--Dig

Re: Developing for Windows on Linux

Anonymous's picture

Well, I missed that the angle brackets ( C++ insertion operator) confused the HTML reader (even after preview...). This is the HTML-friendly C++ code:

#include [iostream]
using namespace std;
int main(void) {
cout [[ "Hello" [[ endl;
return 0;
}

Replace [ and ] with less-than and greater-than.

--Dig

Re: Developing for Windows on Linux

Anonymous's picture

The first part of the section Win32 programming is simply dead wrong (well, almost). No proofreading?

Quote1: "All processes are considered threads by the operating system."

- No, processes are not considered threads. A process is a set of resources (private virtual address space, file handles, etc, etc). Each process has at least one thread though - the main thread of execution.

Quote2: "This makes the process context slightly lighter than the traditional heavyweight process model used in UNIX-like operating systems."

- The process context is not any lighter than UNIX - at least not because of the non-existing "everything-is-a-thread model".

Quote3: "With the correct permissions and the correct address, one program could twiddle another program's bits."

- No. Nope. Simply not possible without writing a kernel-mode driver. Unless one of the program exposed its data through named memory-mapped files (similar to mmap) with incorrect permissions set.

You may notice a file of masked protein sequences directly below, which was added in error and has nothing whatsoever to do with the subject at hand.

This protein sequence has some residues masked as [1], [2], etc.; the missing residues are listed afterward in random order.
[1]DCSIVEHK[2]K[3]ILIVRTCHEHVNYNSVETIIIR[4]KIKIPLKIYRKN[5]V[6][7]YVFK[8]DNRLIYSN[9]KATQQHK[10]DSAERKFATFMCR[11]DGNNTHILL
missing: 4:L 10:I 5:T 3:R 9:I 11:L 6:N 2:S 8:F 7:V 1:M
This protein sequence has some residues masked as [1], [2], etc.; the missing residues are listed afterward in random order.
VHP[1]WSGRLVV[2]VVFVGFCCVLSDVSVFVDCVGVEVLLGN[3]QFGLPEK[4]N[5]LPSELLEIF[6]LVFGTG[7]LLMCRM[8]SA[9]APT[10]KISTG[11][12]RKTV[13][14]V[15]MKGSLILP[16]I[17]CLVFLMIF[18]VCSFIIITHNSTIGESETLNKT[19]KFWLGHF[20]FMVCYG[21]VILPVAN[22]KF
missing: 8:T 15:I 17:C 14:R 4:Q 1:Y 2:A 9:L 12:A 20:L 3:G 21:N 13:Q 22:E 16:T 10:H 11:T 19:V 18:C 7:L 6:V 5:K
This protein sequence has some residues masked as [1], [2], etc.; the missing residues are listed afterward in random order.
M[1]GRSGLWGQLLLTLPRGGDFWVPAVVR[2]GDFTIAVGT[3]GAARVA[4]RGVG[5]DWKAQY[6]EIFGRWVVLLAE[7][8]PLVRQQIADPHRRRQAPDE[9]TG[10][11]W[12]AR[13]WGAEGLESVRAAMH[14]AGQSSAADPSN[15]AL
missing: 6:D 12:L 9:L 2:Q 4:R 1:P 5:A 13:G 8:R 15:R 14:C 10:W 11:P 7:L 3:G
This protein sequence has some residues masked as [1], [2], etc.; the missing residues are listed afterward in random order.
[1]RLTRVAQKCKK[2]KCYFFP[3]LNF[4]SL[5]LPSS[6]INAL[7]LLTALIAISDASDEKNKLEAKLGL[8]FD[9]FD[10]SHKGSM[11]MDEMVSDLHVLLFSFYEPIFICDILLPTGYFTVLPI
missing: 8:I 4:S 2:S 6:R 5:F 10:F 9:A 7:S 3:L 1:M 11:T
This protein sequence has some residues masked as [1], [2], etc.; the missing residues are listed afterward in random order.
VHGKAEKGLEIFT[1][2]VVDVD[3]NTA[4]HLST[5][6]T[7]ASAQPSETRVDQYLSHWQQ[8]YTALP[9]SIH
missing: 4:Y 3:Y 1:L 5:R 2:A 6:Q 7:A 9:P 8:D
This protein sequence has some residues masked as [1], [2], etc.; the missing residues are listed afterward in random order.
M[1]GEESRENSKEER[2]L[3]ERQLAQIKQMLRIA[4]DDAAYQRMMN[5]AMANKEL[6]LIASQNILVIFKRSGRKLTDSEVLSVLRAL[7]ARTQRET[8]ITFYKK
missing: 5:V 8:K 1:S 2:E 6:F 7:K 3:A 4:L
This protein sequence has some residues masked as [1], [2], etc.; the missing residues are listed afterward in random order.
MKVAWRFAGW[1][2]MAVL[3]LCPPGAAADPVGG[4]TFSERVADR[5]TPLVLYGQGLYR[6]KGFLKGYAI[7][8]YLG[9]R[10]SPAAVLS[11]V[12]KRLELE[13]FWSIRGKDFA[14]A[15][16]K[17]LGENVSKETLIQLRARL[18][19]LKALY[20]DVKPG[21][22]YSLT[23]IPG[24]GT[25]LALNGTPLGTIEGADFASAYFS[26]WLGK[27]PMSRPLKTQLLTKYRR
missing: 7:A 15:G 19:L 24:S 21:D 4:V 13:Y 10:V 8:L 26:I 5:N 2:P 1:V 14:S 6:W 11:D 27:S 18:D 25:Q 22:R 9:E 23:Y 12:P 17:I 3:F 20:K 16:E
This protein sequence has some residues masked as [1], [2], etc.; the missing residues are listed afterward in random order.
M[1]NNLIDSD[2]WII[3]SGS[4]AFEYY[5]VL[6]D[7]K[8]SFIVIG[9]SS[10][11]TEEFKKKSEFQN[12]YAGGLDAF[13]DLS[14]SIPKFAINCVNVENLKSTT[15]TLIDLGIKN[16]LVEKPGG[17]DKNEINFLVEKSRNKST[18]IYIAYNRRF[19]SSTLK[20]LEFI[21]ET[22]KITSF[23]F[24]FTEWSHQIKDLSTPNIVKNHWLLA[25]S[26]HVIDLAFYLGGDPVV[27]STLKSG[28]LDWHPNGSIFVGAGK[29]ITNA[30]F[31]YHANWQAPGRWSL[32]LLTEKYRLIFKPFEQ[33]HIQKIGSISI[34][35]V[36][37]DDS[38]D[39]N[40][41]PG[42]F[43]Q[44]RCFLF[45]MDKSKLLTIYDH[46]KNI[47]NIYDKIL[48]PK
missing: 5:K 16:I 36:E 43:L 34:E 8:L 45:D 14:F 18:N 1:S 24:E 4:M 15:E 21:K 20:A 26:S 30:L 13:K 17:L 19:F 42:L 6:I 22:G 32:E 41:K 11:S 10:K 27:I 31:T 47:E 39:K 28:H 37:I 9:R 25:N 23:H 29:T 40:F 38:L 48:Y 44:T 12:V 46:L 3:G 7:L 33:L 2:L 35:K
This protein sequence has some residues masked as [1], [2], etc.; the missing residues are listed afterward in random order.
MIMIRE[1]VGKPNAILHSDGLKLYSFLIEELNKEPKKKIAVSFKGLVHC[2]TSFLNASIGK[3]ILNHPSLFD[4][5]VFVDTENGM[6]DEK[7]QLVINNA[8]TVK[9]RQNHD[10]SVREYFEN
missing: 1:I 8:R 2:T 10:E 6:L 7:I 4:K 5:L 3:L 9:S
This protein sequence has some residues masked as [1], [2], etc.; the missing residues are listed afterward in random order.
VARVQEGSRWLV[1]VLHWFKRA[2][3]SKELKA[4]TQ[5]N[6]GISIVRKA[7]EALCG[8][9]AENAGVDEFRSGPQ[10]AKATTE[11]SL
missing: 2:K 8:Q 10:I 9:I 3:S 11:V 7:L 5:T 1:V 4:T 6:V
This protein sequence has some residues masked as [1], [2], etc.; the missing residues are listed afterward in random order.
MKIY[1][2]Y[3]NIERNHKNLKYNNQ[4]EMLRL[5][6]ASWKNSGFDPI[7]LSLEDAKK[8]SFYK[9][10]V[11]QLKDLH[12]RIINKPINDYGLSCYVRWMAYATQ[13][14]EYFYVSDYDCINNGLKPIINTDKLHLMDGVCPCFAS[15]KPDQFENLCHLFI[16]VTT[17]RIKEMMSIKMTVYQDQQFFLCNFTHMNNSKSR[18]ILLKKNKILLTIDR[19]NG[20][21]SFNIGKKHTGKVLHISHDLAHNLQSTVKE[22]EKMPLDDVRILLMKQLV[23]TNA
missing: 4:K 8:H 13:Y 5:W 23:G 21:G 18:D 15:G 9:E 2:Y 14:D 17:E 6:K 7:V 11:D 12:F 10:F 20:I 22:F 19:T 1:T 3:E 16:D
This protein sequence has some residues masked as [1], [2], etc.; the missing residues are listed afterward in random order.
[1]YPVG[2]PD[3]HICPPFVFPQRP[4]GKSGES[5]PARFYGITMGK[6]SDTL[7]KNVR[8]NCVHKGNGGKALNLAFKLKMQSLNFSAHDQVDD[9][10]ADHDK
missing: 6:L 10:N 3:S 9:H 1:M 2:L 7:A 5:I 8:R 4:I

Articles like this only help to spread the many misconceptions on the NT family of operating systems. I seriously hope you haven't written any commercial applications for Windows ;-)

Whenever you have time, buy and read the latest edition of "Inside Windows NT". You won't regret it.

// Dev Anonymous

Re: Developing for Windows on Linux

joeybernard's picture

I do stand corrected on these issues. It was a combination of a lame attempt at humour/Microsoft bashing, combined with my working with mythology rather than going to sources and checking what I assumed was "common knowledge". While I did not have the money or inclination to get the book anonymous suggested, I did check out the great information on the sysinternals site (http://www.sysinternals.com). I claim temporary stupidity, simply because I never had to deal with systems level programming in Windows. Please accept my apologies.